Self-Fertilizing Garden – 2009
Humble beginnings for this year’s sandbox garden
Last year I wrote about a new raised bed garden I created from a sandbox that wasn’t getting much use in our yard. Of course, I wasn’t about to settle for making a run-of the-mill raised bed – mine needed to be a little different! At the time, I was starting to experiment with vermicomposting trenches (which you can learn all about on my Red Worm Composting site – check out the “Hot Topics” page), so I thought it might be fun to try running one of these trenches through the middle of the garden.
The crop plants I settled on for the original sandbox garden were giant pumpkins and potatoes. I figured the pumpkins would really benefit from the the water- and nutrient-rich food waste that was being added to the trench (and subsequently processed by a herd of Red Wiggler Worms), and that the potatoes might do well in the loose, sandy soil of the bed.
Despite the fact that the pumpkins didn’t get planted until mid-July, they still ended up doing quite well, We didn’t get a truly ‘giant’ pumpkin, but I was nevertheless very impressed with the sizable specimen that was ready in time for Halloween.
The potatoes, on the other hand, were a bit of a disappointment. Looking back, I can’t help but chuckle though, since I now realize how little I knew about growing spuds. As such, I don’t feel so bad about the poor show in that department (and have come back with potato guns a’ blazin this year to see if I can grow a better crop).
Speaking of which, while I certainly didn’t intend to grow any potatoes in the sandbox garden this year (I have other beds set aside for them), as it turns out, some leftover tubers have been making their presence know by growing into very healthy looking plants. I decided to just ‘go with the flow’ and see how well they end up doing among the other plants growing there.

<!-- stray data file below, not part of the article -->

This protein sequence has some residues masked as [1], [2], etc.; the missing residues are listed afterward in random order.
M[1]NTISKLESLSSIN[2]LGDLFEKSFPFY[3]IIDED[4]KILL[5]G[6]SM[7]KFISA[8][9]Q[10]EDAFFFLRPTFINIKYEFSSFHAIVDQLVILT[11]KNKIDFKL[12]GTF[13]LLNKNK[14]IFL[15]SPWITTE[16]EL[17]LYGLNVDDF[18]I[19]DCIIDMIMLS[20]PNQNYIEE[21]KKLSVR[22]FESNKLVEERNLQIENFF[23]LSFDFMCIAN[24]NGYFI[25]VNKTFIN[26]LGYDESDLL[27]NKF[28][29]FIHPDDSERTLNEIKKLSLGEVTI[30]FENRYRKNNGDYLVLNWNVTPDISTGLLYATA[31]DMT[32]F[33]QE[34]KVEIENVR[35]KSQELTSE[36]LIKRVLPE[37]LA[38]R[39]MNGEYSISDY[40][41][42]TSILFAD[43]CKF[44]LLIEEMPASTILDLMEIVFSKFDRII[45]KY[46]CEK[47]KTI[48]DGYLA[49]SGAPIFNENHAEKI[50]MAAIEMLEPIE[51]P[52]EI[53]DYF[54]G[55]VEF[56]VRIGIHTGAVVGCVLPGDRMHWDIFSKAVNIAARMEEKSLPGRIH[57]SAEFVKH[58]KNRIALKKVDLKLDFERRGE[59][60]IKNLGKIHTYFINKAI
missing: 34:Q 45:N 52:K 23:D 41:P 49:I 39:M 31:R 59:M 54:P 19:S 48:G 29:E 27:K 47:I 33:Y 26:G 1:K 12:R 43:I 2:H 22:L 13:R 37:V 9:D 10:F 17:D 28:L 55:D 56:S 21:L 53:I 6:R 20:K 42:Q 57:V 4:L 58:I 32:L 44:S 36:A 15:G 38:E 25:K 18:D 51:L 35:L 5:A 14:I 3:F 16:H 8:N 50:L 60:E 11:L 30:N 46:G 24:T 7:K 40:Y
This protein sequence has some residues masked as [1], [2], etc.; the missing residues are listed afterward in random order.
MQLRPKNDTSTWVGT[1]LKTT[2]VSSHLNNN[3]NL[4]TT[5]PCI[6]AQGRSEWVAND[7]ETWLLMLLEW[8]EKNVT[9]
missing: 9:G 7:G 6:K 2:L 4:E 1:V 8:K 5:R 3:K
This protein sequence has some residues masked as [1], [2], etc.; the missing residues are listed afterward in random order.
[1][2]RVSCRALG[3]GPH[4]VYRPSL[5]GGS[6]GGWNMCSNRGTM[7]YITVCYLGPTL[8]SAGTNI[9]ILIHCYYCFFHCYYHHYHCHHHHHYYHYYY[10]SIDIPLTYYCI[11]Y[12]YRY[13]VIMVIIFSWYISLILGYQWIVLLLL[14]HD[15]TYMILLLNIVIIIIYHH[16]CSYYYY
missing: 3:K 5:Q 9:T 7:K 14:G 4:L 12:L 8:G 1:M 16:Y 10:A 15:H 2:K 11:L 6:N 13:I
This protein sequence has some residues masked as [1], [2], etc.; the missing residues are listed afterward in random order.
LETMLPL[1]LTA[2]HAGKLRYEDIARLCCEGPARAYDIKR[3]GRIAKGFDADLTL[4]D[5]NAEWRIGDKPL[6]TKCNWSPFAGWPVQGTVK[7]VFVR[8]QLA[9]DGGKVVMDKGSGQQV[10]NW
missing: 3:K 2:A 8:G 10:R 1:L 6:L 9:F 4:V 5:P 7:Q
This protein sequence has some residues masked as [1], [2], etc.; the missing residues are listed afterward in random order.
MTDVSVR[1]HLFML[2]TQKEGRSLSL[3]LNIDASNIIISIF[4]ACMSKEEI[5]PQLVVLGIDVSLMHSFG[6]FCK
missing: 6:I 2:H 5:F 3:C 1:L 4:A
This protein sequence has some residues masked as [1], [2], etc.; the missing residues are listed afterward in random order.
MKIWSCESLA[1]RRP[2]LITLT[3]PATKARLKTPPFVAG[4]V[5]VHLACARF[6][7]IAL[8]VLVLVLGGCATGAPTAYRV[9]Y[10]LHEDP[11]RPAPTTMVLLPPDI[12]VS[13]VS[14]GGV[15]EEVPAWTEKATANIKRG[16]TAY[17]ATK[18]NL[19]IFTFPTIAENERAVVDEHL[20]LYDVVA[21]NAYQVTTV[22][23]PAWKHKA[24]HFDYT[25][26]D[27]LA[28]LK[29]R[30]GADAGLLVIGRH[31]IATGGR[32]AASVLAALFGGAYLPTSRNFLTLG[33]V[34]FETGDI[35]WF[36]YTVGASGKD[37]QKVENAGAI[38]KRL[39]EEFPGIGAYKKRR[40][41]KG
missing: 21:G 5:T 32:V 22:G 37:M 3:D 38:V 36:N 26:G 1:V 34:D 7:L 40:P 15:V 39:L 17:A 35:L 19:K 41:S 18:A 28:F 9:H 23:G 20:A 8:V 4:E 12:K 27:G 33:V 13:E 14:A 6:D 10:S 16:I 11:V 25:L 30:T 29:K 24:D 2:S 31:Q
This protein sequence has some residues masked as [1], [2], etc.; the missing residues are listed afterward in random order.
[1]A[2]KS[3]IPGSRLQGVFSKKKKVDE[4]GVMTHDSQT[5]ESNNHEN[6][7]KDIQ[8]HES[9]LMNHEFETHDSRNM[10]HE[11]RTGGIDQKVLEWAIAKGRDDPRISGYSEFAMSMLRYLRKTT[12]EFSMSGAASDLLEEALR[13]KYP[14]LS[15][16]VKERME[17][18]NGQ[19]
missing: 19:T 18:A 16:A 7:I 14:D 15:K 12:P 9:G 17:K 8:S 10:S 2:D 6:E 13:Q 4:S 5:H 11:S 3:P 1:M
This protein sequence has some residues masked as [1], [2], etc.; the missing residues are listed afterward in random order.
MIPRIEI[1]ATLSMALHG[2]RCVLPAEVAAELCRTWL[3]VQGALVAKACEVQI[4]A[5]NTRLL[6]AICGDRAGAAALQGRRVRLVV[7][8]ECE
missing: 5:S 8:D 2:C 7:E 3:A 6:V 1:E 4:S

My main intended crop this year is actually sweet corn. I thought the corn would appreciate the sandy, fertile soil – I should mention that the garden basically served as an overwintering bed for a sizable population of composting worms, so there was plenty of vermicompost left behind when I cleaned up the garden (transferring many of the worms to my main vermi-trenches) this spring. I also predicted that, if all went well, the corn garden would make for a pretty impressive show as part of my surburban mini-farm.
Sweet corn, pole beans, and renegade potato plants growing in this year’s ‘self-fertilizing’ garden
My dad (a retired professor of Anthropology) told me how native people used to grow climbing beans close to corn so as to provide the demanding corn plants with more nitrogen, while also providing the beans with natural supports (the corn stalks). I thought this sounded like a really cool idea, and ended up planting two rows of yellow pole beans between my four rows of corn.
The vermicomposting trench in the sandbox garden is pretty low-key this year. I don’t have access to the same (massive) supply of food waste as I did last year, and have switched to using mainly aged horse manure and grass clippings.
I’ve been pretty impressed with how well the plants have been growing thus far. It has been a really cool summer so the corn is definitely behind schedule, but we live in a very serious corn-growing region so I’m frequently reminded of the fact that my corn plants are actually quite similar in size to those growing in local fields – yet are not receiving any chemical fertilizers. They ARE receiving a little something extra however, but I’ll save that topic for another post.
I can’t wait to see how the pole beans do! I must admit that the plants were all in pretty rough shape by the time they finally made it into the ground, but they seem to have bounced back very nicely and are growing up the cornstalks as predicted.
Pole bean runner winds its way up a corn plant
I was a little worried about the big potato plants impacting (literally – haha) the growth of the corn, but everyone seems to be getting along famously!
Anyway – I will be sure to provide one or two more updates on the sandbox garden as the summer progresses!
[tags] gardening, organic, compost, compost trench, composting, composting worms, worm composting, vermicomposting, vermicompost, worm castings, sweet corn, pole beans, potatoes, red worms[/tags]